p-Coumaric acid is the precursor of phenylpropanoids, which are plant secondary metabolites that are beneficial to human health. Tyrosine ammonia lyase catalyzes the production of p-coumaric acid from tyrosine. Because of their photosynthetic ability and biosynthetic versatility, cyanobacteria are promising candidates for the production of certain plant metabolites, including phenylpropanoids. Here, we produced p-coumaric acid in a strain of transgenic cyanobacterium Synechocystis sp. Pasteur Culture Collection 6803 (hereafter Synechocystis 6803). Whereas a strain of Synechocystis 6803 genetically engineered to express sam8, a tyrosine ammonia lyase gene from the actinomycete Saccharothrix espanaensis, accumulated little or no p-coumaric acid, a strain that both expressed sam8 and lacked slr1573, a native hypothetical gene shown here to encode a laccase that oxidizes polyphenols, produced ∼82.6 mg/L p-coumaric acid, which was readily purified from the growth medium. PMID:24927550

  5. Genetically engineering Synechocystis sp. Pasteur Culture Collection 6803 for the sustainable production of the plant secondary metabolite p-coumaric acid

    PubMed Central

    Xue, Yong; Zhang, Yan; Cheng, Dan; Daddy, Soumana; He, Qingfang

    2014-01-01

    p-Coumaric acid is the precursor of phenylpropanoids, which are plant secondary metabolites that are beneficial to human health. Tyrosine ammonia lyase catalyzes the production of p-coumaric acid from tyrosine. Because of their photosynthetic ability and biosynthetic versatility, cyanobacteria are promising candidates for the production of certain plant metabolites, including phenylpropanoids. Here, we produced p-coumaric acid in a strain of transgenic cyanobacterium Synechocystis sp. Pasteur Culture Collection 6803 (hereafter Synechocystis 6803). Whereas a strain of Synechocystis 6803 genetically engineered to express sam8, a tyrosine ammonia lyase gene from the actinomycete Saccharothrix espanaensis, accumulated little or no p-coumaric acid, a strain that both expressed sam8 and lacked slr1573, a native hypothetical gene shown here to encode a laccase that oxidizes polyphenols, produced ∼82.6 mg/L p-coumaric acid, which was readily purified from the growth medium. PMID:24927550

  6. Chemical and sulfur isotopic composition of precipitation in Beijing, China.

    PubMed

    Zhu, Guangxu; Guo, Qingjun; Chen, Tongbin; Lang, Yunchao; Peters, Marc; Tian, Liyan; Zhang, Hanzhi; Wang, Chunyu

    2016-03-01

    China is experiencing serious acid rain contamination, with Beijing among the worst-hit areas. To understand the chemical feature and the origin of inorganic ions in precipitation of Beijing, 128 precipitation samples were collected and analyzed for major water-soluble ions and δ(34)S. The pH values ranged from 3.68 to 7.81 and showed a volume weighted average value (VWA) of 5.02, with a frequency of acid rain of 26.8 %. The VWA value of electrical conductivity (EC) was 68.6 μS/cm, which was nearly 4 times higher than the background value of northern China. Ca(2+) represented the main cation; SO4 (2-) and NO3 (-) were the dominant anion in precipitation. Our study showed that SO4 (2-) and NO3 (-) originated from coal and fossil fuel combustion; Ca(2+), Mg(2+), and K(+) were from the continental sources. The δ(34)S value of SO4 (2-) in precipitation ranged from +2.1 to +12.8‰ with an average value of +4.7‰. The δ(34)S value showed a winter maximum and a summer minimum tendency, which was mainly associated with temperature-dependent isotope equilibrium fractionation as well as combustion of coal with relatively positive δ(34)S values in winter. Moreover, the δ(34)S values revealed that atmospheric sulfur in Beijing are mainly correlated to coal burning and traffic emission; coal combustion constituted a significant fraction of the SO4 (2-) in winter precipitation. PMID:26573310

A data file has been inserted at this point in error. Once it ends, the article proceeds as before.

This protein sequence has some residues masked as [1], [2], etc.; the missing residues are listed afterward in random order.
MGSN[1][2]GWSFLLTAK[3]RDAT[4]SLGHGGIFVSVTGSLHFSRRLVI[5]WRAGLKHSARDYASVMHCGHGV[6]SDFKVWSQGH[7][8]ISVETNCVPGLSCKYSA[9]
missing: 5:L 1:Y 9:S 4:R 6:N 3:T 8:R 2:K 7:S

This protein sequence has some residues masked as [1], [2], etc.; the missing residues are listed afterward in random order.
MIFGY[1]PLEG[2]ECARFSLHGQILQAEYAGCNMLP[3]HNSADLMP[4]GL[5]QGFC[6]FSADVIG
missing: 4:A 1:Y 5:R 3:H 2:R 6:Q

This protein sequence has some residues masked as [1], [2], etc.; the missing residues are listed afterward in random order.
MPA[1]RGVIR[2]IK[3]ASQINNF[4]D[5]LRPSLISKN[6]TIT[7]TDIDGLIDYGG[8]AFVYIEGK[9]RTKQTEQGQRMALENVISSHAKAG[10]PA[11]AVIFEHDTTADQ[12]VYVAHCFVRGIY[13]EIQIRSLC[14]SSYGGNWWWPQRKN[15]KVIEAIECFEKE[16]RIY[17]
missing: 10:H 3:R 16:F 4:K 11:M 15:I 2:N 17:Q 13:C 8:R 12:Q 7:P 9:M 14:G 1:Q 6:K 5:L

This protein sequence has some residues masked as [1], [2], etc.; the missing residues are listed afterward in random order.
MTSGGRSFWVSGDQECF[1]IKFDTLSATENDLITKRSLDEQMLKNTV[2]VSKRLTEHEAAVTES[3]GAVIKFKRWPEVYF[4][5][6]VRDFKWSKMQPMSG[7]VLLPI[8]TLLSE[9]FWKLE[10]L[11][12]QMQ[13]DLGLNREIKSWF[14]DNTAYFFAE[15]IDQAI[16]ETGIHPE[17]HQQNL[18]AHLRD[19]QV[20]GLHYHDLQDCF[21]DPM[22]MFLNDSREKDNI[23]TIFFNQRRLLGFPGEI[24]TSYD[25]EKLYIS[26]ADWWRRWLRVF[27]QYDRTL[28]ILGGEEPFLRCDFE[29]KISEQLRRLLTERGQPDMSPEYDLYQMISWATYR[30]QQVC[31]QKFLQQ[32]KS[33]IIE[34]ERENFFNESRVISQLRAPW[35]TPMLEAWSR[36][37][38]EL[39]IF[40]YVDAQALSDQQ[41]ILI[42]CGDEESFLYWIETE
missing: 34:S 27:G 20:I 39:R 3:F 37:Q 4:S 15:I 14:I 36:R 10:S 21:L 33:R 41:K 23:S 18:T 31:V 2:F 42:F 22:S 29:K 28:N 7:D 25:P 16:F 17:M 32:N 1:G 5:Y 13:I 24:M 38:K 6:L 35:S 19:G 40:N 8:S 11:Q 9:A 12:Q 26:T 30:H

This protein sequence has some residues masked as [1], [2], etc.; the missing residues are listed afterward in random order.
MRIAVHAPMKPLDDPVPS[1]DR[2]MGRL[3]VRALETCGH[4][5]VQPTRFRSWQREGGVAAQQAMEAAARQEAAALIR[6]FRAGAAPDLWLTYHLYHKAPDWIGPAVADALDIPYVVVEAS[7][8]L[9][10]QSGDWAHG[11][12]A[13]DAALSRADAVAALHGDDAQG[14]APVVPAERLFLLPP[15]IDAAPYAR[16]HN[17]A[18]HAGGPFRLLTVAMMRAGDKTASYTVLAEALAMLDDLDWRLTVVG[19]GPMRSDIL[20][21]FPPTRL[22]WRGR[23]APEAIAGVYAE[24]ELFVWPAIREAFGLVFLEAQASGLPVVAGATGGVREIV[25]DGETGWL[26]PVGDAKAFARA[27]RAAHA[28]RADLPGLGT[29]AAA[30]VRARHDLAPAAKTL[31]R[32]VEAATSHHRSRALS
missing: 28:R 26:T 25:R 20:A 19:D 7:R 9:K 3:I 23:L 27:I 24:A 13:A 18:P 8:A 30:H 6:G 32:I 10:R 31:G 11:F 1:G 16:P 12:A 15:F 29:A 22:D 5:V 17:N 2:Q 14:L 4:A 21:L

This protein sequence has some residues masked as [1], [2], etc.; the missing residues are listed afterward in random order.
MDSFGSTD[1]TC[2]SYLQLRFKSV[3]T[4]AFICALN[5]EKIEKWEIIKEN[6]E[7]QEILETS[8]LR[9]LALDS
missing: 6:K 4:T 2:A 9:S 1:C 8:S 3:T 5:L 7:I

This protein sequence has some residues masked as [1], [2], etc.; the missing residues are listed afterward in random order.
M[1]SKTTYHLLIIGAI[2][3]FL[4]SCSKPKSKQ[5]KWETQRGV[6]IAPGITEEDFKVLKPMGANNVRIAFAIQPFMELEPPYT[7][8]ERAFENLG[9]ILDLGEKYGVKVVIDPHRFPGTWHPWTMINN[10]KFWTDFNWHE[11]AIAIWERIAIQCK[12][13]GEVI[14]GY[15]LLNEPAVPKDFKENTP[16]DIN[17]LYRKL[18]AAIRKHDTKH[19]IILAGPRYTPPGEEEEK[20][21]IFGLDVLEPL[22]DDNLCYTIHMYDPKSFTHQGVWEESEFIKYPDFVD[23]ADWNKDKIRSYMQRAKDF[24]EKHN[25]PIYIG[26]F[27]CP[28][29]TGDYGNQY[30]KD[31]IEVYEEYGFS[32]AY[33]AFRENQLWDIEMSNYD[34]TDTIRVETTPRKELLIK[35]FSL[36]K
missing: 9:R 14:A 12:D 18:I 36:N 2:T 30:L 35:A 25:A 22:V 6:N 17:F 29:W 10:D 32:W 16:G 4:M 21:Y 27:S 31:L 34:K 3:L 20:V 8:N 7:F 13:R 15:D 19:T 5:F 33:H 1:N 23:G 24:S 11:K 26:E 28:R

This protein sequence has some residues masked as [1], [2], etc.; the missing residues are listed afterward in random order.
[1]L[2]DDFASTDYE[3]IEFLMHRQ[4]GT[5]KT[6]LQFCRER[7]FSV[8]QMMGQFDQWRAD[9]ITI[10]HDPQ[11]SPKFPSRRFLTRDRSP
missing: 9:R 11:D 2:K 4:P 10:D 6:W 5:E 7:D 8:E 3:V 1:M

7. EFFECT OF THE QUANTITY AND DURATION OF APPLICATION OF SIMULATED ACID PRECIPITATION ON NITROGEN MINERALIZATION AND NITRIFICATION IN A FOREST SOIL

    EPA Science Inventory

    A study was conducted of the influence of the rate of application of simulated acid rain on N mineralization and nitrification in a forest soil. The rates were varied by applying different quantities of simulated rain for varying periods of time. The soil was exposed in the labor...

  8. Comparison of two different fecal collection methods for protein digestibility and amino acid availability coefficients of three animal protein sources for sunshine bass (Morone chrysops x Morone saxatilis)

    Technology Transfer Automated Retrieval System (TEKTRAN)